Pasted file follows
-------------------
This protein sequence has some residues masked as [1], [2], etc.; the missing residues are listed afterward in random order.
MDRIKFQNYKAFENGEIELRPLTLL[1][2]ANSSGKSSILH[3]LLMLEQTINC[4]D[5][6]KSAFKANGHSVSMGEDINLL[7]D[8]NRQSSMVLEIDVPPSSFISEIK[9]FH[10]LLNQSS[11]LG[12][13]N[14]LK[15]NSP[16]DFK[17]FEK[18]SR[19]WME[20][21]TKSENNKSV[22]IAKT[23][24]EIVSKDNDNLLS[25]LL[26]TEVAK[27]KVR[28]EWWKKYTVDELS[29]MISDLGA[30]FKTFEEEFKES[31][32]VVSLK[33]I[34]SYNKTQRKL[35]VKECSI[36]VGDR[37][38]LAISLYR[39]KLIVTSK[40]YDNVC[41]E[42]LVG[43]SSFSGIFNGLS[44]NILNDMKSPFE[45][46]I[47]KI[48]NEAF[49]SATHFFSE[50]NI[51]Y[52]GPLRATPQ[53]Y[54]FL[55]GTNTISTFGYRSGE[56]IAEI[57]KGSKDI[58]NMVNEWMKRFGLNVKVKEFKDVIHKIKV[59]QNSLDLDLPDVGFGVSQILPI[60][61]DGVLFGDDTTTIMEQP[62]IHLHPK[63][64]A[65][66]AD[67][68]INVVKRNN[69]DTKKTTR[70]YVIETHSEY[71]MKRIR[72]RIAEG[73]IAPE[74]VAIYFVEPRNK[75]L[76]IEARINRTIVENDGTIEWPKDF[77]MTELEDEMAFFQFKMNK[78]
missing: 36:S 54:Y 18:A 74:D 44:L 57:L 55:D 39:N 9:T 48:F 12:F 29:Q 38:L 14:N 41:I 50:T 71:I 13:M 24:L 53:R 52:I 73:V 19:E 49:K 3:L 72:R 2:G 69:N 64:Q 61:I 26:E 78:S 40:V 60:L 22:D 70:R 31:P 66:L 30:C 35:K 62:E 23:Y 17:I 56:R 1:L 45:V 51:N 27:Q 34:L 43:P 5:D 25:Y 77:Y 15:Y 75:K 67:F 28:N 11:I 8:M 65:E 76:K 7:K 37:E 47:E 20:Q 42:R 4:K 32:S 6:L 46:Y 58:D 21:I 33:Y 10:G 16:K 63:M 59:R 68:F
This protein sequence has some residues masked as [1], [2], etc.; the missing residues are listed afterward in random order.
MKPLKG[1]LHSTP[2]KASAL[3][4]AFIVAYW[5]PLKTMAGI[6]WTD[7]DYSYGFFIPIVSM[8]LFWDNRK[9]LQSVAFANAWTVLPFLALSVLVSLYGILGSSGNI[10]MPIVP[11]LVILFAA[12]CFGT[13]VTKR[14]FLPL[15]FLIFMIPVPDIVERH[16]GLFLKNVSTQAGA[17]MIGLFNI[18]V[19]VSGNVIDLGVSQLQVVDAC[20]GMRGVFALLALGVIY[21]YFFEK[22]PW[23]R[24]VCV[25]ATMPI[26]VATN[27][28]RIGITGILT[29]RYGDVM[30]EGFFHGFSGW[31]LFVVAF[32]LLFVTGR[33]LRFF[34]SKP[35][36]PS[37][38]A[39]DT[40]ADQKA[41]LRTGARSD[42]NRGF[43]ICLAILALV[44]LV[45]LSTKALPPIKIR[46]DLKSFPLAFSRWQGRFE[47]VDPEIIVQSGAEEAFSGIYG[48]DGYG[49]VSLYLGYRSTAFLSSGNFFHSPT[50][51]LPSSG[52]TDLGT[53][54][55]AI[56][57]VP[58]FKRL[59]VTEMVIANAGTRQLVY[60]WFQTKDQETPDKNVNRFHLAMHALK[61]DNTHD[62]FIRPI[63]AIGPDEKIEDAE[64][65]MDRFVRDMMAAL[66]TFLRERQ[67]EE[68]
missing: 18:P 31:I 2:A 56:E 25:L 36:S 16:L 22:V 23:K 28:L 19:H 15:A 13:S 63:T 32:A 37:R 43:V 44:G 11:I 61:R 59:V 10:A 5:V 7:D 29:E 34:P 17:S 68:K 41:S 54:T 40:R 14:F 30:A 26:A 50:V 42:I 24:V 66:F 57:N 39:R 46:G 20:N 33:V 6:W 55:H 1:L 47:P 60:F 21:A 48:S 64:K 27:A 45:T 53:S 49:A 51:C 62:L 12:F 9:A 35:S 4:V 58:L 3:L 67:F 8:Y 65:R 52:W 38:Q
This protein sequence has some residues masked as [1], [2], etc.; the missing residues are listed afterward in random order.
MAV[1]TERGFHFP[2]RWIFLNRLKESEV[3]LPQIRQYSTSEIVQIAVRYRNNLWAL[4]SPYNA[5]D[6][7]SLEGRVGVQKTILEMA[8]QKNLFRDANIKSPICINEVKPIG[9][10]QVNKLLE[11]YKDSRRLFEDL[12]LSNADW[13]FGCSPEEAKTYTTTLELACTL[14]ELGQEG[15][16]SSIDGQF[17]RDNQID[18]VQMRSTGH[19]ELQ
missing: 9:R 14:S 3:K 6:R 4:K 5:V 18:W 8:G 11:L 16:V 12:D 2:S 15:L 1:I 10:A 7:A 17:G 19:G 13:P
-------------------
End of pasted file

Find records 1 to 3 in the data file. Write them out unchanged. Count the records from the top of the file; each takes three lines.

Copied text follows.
This protein sequence has some residues masked as [1], [2], etc.; the missing residues are listed afterward in random order.
MDRIKFQNYKAFENGEIELRPLTLL[1][2]ANSSGKSSILH[3]LLMLEQTINC[4]D[5][6]KSAFKANGHSVSMGEDINLL[7]D[8]NRQSSMVLEIDVPPSSFISEIK[9]FH[10]LLNQSS[11]LG[12][13]N[14]LK[15]NSP[16]DFK[17]FEK[18]SR[19]WME[20][21]TKSENNKSV[22]IAKT[23][24]EIVSKDNDNLLS[25]LL[26]TEVAK[27]KVR[28]EWWKKYTVDELS[29]MISDLGA[30]FKTFEEEFKES[31][32]VVSLK[33]I[34]SYNKTQRKL[35]VKECSI[36]VGDR[37][38]LAISLYR[39]KLIVTSK[40]YDNVC[41]E[42]LVG[43]SSFSGIFNGLS[44]NILNDMKSPFE[45][46]I[47]KI[48]NEAF[49]SATHFFSE[50]NI[51]Y[52]GPLRATPQ[53]Y[54]FL[55]GTNTISTFGYRSGE[56]IAEI[57]KGSKDI[58]NMVNEWMKRFGLNVKVKEFKDVIHKIKV[59]QNSLDLDLPDVGFGVSQILPI[60][61]DGVLFGDDTTTIMEQP[62]IHLHPK[63][64]A[65][66]AD[67][68]INVVKRNN[69]DTKKTTR[70]YVIETHSEY[71]MKRIR[72]RIAEG[73]IAPE[74]VAIYFVEPRNK[75]L[76]IEARINRTIVENDGTIEWPKDF[77]MTELEDEMAFFQFKMNK[78]
missing: 36:S 54:Y 18:A 74:D 44:L 57:L 55:D 39:N 9:T 48:F 12:F 29:Q 38:L 14:N 41:I 50:T 71:I 13:M 24:L 53:R 52:I 73:V 19:E 49:K 3:L 72:R 2:G 69:N 64:Q 61:I 26:E 78:S 40:V 60:L 22:D 70:R 31:P 66:L 30:C 35:K 62:E 23:Y 17:I 56:R 1:L 45:V 51:N 27:Q 34:L 43:P 5:D 25:Y 77:Y 15:Y 75:K 67:F 28:N 11:I 8:M 65:E 76:K 7:K 37:E 47:E 20:Q 42:R 4:K 32:S 6:L 46:Y 58:D 21:I 33:Y 10:G 16:K 63:M 59:R 68:F
This protein sequence has some residues masked as [1], [2], etc.; the missing residues are listed afterward in random order.
MKPLKG[1]LHSTP[2]KASAL[3][4]AFIVAYW[5]PLKTMAGI[6]WTD[7]DYSYGFFIPIVSM[8]LFWDNRK[9]LQSVAFANAWTVLPFLALSVLVSLYGILGSSGNI[10]MPIVP[11]LVILFAA[12]CFGT[13]VTKR[14]FLPL[15]FLIFMIPVPDIVERH[16]GLFLKNVSTQAGA[17]MIGLFNI[18]V[19]VSGNVIDLGVSQLQVVDAC[20]GMRGVFALLALGVIY[21]YFFEK[22]PW[23]R[24]VCV[25]ATMPI[26]VATN[27][28]RIGITGILT[29]RYGDVM[30]EGFFHGFSGW[31]LFVVAF[32]LLFVTGR[33]LRFF[34]SKP[35][36]PS[37][38]A[39]DT[40]ADQKA[41]LRTGARSD[42]NRGF[43]ICLAILALV[44]LV[45]LSTKALPPIKIR[46]DLKSFPLAFSRWQGRFE[47]VDPEIIVQSGAEEAFSGIYG[48]DGYG[49]VSLYLGYRSTAFLSSGNFFHSPT[50][51]LPSSG[52]TDLGT[53][54][55]AI[56][57]VP[58]FKRL[59]VTEMVIANAGTRQLVY[60]WFQTKDQETPDKNVNRFHLAMHALK[61]DNTHD[62]FIRPI[63]AIGPDEKIEDAE[64][65]MDRFVRDMMAAL[66]TFLRERQ[67]EE[68]
missing: 18:P 31:I 2:A 56:E 25:L 36:S 16:L 22:V 23:K 28:L 19:H 15:A 13:S 63:T 32:A 37:R 43:V 44:G 11:I 61:R 59:V 10:A 5:V 7:D 29:E 34:P 17:S 68:K 41:S 54:T 40:R 14:F 30:A 26:A 50:V 42:I 24:V 66:F 57:N 39:R 46:G 20:N 33:V 6:W 55:H 1:L 47:P 60:F 21:A 48:S 64:K 27:A 45:T 53:S 49:A 51:C 62:L 12:F 9:A 35:S 4:V 58:L 3:L 67:F 8:Y 65:R 52:W 38:Q
This protein sequence has some residues masked as [1], [2], etc.; the missing residues are listed afterward in random order.
MAV[1]TERGFHFP[2]RWIFLNRLKESEV[3]LPQIRQYSTSEIVQIAVRYRNNLWAL[4]SPYNA[5]D[6][7]SLEGRVGVQKTILEMA[8]QKNLFRDANIKSPICINEVKPIG[9][10]QVNKLLE[11]YKDSRRLFEDL[12]LSNADW[13]FGCSPEEAKTYTTTLELACTL[14]ELGQEG[15][16]SSIDGQF[17]RDNQID[18]VQMRSTGH[19]ELQ
missing: 9:R 14:S 3:K 6:R 4:K 5:V 18:W 8:G 11:L 16:V 12:D 2:S 15:L 1:I 10:A 7:A 17:G 19:G 13:P